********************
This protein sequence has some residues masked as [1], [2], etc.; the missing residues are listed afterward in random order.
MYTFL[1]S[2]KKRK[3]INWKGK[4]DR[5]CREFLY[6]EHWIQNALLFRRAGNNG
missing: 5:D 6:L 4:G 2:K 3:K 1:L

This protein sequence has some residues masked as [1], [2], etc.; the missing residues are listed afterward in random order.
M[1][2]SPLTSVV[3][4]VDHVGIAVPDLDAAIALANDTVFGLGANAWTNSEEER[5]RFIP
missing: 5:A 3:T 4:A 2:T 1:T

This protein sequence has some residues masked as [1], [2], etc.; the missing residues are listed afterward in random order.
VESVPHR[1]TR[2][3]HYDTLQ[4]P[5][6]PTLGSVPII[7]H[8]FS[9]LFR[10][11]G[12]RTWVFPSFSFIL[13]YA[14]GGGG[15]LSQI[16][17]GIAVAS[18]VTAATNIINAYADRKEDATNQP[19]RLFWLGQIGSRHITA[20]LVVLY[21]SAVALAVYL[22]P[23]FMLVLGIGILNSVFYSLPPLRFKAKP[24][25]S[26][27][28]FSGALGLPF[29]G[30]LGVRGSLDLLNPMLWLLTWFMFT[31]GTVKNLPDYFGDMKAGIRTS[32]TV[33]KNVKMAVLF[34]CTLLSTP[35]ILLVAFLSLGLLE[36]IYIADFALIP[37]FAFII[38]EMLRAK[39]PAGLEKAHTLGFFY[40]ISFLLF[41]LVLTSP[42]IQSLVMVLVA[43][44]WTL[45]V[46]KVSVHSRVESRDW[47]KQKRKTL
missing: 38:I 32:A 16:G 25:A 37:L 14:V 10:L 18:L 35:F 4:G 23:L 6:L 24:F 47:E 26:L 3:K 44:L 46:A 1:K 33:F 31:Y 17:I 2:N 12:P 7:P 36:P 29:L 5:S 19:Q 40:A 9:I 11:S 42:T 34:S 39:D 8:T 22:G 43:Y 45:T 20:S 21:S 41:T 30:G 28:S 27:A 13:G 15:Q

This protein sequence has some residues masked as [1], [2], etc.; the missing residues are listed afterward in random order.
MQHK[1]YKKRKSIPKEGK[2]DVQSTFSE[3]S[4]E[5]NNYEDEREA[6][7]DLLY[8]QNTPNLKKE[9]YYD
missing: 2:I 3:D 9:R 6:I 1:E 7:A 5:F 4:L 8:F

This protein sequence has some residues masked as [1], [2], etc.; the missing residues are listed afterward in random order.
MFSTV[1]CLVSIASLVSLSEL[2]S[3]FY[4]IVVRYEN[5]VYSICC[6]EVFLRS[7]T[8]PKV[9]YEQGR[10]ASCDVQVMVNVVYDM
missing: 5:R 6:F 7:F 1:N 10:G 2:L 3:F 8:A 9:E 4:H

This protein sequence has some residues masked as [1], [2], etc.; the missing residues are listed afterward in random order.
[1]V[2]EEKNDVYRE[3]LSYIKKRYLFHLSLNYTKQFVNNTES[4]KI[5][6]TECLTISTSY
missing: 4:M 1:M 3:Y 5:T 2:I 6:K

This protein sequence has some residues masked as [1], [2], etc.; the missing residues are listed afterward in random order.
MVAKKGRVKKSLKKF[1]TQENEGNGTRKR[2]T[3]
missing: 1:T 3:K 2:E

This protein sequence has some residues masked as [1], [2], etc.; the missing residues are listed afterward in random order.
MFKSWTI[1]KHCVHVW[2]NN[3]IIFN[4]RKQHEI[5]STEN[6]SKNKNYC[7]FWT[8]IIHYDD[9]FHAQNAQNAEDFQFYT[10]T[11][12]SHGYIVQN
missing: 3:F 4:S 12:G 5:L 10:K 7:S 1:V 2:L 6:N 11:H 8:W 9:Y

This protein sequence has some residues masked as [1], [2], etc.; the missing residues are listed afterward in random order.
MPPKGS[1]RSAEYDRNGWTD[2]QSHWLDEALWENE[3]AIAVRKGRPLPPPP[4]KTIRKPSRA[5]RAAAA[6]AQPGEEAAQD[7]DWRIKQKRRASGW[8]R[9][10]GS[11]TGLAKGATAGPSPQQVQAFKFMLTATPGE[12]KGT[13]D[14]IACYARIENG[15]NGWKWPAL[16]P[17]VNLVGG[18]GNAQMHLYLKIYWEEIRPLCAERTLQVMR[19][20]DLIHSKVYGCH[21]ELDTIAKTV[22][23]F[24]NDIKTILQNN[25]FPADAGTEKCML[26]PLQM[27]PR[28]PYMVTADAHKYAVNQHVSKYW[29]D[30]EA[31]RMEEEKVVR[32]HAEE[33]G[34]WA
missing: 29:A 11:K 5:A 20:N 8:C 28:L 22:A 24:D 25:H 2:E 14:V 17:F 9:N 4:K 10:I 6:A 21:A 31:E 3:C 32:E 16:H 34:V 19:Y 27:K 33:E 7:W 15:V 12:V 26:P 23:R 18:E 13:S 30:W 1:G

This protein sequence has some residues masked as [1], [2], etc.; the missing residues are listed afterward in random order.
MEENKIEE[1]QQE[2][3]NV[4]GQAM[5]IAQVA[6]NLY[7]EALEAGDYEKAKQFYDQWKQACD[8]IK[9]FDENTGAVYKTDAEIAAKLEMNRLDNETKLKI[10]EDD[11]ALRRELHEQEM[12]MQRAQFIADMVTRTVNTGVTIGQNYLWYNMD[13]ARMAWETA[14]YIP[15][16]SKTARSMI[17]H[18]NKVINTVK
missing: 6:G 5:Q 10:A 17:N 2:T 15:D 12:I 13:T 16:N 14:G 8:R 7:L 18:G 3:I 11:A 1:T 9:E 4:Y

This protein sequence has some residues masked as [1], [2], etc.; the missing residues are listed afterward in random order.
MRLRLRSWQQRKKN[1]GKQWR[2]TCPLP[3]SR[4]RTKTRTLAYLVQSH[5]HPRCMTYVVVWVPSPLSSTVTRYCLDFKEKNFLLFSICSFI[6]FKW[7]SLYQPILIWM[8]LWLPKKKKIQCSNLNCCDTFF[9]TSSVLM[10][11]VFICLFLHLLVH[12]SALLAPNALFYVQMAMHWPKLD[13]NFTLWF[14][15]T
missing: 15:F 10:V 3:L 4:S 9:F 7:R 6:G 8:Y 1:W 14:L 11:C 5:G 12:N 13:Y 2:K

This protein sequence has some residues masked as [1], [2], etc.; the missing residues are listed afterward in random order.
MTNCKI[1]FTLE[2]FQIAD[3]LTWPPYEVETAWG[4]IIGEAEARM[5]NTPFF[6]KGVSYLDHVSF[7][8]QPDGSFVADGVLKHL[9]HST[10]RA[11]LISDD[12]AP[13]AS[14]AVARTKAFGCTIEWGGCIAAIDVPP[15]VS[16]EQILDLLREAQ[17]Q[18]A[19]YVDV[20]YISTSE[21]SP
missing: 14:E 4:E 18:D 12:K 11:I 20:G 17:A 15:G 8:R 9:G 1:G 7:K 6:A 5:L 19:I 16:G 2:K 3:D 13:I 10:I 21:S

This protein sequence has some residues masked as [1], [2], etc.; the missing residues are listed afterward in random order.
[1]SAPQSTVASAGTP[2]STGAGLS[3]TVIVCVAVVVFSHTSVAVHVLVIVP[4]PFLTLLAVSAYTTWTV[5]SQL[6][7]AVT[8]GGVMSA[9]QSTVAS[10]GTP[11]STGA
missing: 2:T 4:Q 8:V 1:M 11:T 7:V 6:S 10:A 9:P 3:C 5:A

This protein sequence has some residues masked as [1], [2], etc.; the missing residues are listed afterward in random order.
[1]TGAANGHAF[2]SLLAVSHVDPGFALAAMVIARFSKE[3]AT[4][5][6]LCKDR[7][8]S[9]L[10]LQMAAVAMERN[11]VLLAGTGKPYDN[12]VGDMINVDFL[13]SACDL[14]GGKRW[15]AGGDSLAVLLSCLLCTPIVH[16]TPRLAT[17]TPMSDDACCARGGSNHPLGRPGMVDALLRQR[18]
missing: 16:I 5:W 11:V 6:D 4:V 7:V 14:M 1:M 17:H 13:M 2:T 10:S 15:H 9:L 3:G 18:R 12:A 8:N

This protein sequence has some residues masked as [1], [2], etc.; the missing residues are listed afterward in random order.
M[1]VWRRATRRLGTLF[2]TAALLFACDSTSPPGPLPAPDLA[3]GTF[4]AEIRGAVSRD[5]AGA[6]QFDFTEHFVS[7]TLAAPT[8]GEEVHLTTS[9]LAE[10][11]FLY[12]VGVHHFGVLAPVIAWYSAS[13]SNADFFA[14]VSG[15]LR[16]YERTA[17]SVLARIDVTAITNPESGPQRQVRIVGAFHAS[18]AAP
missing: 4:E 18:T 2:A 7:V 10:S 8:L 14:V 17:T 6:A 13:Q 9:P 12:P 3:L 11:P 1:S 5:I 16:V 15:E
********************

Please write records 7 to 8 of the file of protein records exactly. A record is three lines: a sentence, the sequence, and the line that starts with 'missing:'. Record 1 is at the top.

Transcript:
This protein sequence has some residues masked as [1], [2], etc.; the missing residues are listed afterward in random order.
MVAKKGRVKKSLKKF[1]TQENEGNGTRKR[2]T[3]
missing: 1:T 3:K 2:E

This protein sequence has some residues masked as [1], [2], etc.; the missing residues are listed afterward in random order.
MFKSWTI[1]KHCVHVW[2]NN[3]IIFN[4]RKQHEI[5]STEN[6]SKNKNYC[7]FWT[8]IIHYDD[9]FHAQNAQNAEDFQFYT[10]T[11][12]SHGYIVQN
missing: 3:F 4:S 12:G 5:L 10:K 7:S 1:V 2:L 6:N 11:H 8:W 9:Y